Although very common across all types of industries and jobs, several studies have demonstrated that low back disorder rates are particularly prevalent in certain types of industries and working groups, including: agricultural workers; construction workers; carpenters; drivers including truck and tractor operators; nurses and nursing assistants; cleaners, orderlies and domestic assistants. It appears that the prevalence of low back disorders in the European Union is similar among men and women.

Estimates from EU Member States of the economic costs of all work-related ill health range from 2.6 to 3.8% of GNP, although precise figures do not exist. However the figures may be higher as the true societal costs are difficult to estimate. A study from the Netherlands estimated the total cost of back pain to society to be 1.7% of the gross national product in 1991 (Work-related Low Back Disorders, Op De Beeck, R. and Hermans, V., European Agency for Safety and Health at Work, 2000, ISBN 92-95007-02-6).

According to Bekkering et al., (Development of an implementation strategy for physiotherapy guidelines on low back pain. Australian Journal of Physiotherapy, 2003, Vol 49), about 85% of people with back pain take less than seven days off, yet this accounts for only half of the number of working days lost by back pain. The rest is accounted for by the 15% who are absent for over one month.

A study by Dagenais et al. (Dagenais S, Caro J, and Haldeman S, A systematic review of low back pain cost of illness studies in the United States and internationally. The Spine Journal, 2008. 8(1): p. 8-20) estimated that the total annual cost of low back pain in Europe was £12.3 billion in 1998 and that 87 per cent of these costs were indirect. A 2001 study in Australia by Walker, Muller et al. (Walker BF, Muller R, Grant WD (2003) Low Back Pain in Australian Adults: The Economic Burden, Asia Pac J Public Health 15:79-87) puts the annual cost of back pain at $9.1 billion, being $1 billion in direct costs and $8.1 billion in indirect costs. This amounts to $474 per person in the total Australian population.

Incidence and Prevalence of Morbid Obesity

Morbid obesity is associated with a substantially increased risk of morbidity and mortality from chronic health conditions, such as diabetes, hypertension, cardiovascular disease, and cancer, and it has been linked to multidimensional impairments in health-related quality of life and psychosocial well-being. The prevalence of morbid obesity, also known as class III or extreme obesity (body mass index (BMI) 40 kg/m2), is rising twice as fast as the prevalence of obesity (BMI 30 kg/m2) in the US. Researchers estimate that at least 5% of the total population, or about 15,350,000 people, are morbidly obese, i.e. these individuals have a BMI > 40 kg/m2. Between 1986 and 2000, the prevalence of severe obesity (BMI ≥ 40 kg/m2) quadrupled from one in two hundred Americans to one in fifty. Extreme obesity (BMI ≥ 50 kg/m2) in adults increased by a factor of five, from one in two thousand to one in four hundred.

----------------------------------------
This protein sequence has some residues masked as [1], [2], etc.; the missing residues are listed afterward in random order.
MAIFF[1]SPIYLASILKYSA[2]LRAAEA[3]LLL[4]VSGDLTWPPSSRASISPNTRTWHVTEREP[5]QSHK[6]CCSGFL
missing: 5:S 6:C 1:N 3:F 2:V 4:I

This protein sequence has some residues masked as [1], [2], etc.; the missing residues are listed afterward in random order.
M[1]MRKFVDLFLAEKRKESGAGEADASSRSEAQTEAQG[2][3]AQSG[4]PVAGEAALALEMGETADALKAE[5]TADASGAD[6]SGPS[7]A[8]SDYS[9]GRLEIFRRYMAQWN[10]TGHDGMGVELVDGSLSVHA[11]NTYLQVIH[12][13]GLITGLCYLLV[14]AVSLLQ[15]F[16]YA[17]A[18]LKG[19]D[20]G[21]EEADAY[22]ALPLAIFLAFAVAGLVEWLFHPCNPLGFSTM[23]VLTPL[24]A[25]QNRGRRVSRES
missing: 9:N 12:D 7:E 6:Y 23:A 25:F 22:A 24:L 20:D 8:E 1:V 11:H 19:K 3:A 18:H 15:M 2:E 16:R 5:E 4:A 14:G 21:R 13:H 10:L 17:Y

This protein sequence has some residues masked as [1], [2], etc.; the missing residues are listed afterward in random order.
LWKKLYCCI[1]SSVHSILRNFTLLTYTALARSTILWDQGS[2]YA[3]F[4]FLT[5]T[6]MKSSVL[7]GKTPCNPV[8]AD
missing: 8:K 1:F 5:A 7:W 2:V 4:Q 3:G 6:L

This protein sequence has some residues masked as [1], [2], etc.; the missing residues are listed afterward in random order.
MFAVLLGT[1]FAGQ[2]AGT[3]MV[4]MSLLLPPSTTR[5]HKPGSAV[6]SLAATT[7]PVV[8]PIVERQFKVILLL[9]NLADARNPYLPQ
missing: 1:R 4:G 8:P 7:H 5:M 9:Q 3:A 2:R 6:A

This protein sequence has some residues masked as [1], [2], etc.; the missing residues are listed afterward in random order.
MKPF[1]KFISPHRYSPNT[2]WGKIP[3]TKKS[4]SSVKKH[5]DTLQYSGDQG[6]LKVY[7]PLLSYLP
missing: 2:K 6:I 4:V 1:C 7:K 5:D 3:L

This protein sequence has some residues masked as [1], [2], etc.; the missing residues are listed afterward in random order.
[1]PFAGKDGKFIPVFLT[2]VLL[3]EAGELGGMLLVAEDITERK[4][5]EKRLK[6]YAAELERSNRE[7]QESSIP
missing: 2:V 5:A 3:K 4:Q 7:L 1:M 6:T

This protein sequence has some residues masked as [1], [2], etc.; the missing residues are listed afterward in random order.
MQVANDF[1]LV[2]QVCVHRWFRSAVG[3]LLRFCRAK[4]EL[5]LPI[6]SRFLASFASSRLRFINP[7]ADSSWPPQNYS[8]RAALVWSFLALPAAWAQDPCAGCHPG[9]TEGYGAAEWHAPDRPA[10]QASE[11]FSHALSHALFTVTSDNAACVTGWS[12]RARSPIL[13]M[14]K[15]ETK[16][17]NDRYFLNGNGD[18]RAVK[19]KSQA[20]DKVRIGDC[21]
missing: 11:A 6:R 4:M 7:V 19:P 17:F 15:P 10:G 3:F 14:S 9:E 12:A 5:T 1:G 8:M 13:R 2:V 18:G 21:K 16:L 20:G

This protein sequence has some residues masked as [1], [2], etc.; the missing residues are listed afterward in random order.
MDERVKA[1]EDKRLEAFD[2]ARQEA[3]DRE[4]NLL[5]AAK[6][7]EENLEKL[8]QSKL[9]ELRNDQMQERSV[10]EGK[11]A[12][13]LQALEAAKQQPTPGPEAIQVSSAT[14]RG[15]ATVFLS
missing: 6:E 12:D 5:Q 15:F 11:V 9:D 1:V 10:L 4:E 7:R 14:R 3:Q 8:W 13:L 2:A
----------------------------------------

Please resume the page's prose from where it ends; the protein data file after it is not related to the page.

From 2000 to 2005, the prevalence of obesity (BMI > 30) increased by 24%. However, the prevalence of a BMI> 40, which equates to about 100 pounds overweight, increased by 50% and the prevalence of a BMI> 50 increased by 75%, two and three times faster, respectively. The heaviest BMI groups have been increasing at the fastest rates for 20 years. In addition, the prevalence of clinically severe obesity is increasing at a much faster rate among adults in the USA than is the prevalence of moderate obesity. This is consistent with the public health idea that the population weight distribution is shifting.

At this time, gastric bypass is the only known effective treatment for morbid obesity, but investment and research into pharmaceutical options remains active, despite the regulatory challenges, and device options are gaining expanded indications.

For comprehensive global market analysis of the products, technologies and companies in the clinical management of obesity, see "Products, Technologies and Markets Worldwide for the Clinical Management of Obesity, 2011-2019", report #S835.

Latin America: Markets in Advanced Wound Closure

In the Americas, the U.S. dominates all medtech markets, but as manufacturers seek the "low hanging fruit" of readily available market opportunities, Latin America rises to the fore, with its large populations, proximity to existing distribution, lower manufacturing costs and other advantages.  Brazil and Mexico are the biggest opportunities as reflected in the revenues generated there in the sale of medtech products.

The large and growing market for advanced wound closure products — encompassing hemostats, fibrin sealants, high-strength adhesives/glues and post-surgical adhesion prevention — is reflected in Latin America.  Below is the market for these advanced products in Latin America:

Source: Report #S180, "Worldwide Surgical Sealants, Glues, Wound Closure and Anti-Adhesion Markets, 2008-2015".

A similar distribution of wound closure revenues across these countries is found for traditional wound closure products (sutures, staples and other mechanical closure), with the dominant category being sutures and staples.

Spinal disease and trauma map

Diseases and disorders of the spine are numerous and complex.  The spine itself is a complex anatomy with structure and function that are susceptible to a wide range of conditions, whether by trauma or disease, that have been the focus of continued development of medical technology with the purpose of restoring (or approximating) as much of that structure and function as possible.

For the sake of illustration, below is a map of the diseases and disorders (including trauma) of the spine:

Source: Pending MedMarket Diligence Report #M520, "Worldwide Spine Surgery 2011: Products, Technologies, Markets & Opportunities, Worldwide, 2010-2020." (Publishing May/June 2011)

Radiofrequency ablation market continued growth strong globally

As mentioned earlier, the radiofrequency (RF) market is one of the largest in the ablation device market sector. Its clinically proven uses are many: general surgery, cardiovascular (frequently off-label), orthopedics, cancer therapy and aesthetics. From electrosurgery and small joint repair, to treatment of BPH, and from treatment of cardiac arrhythmias, to body contouring, RF is one of the strongest markets in ablation.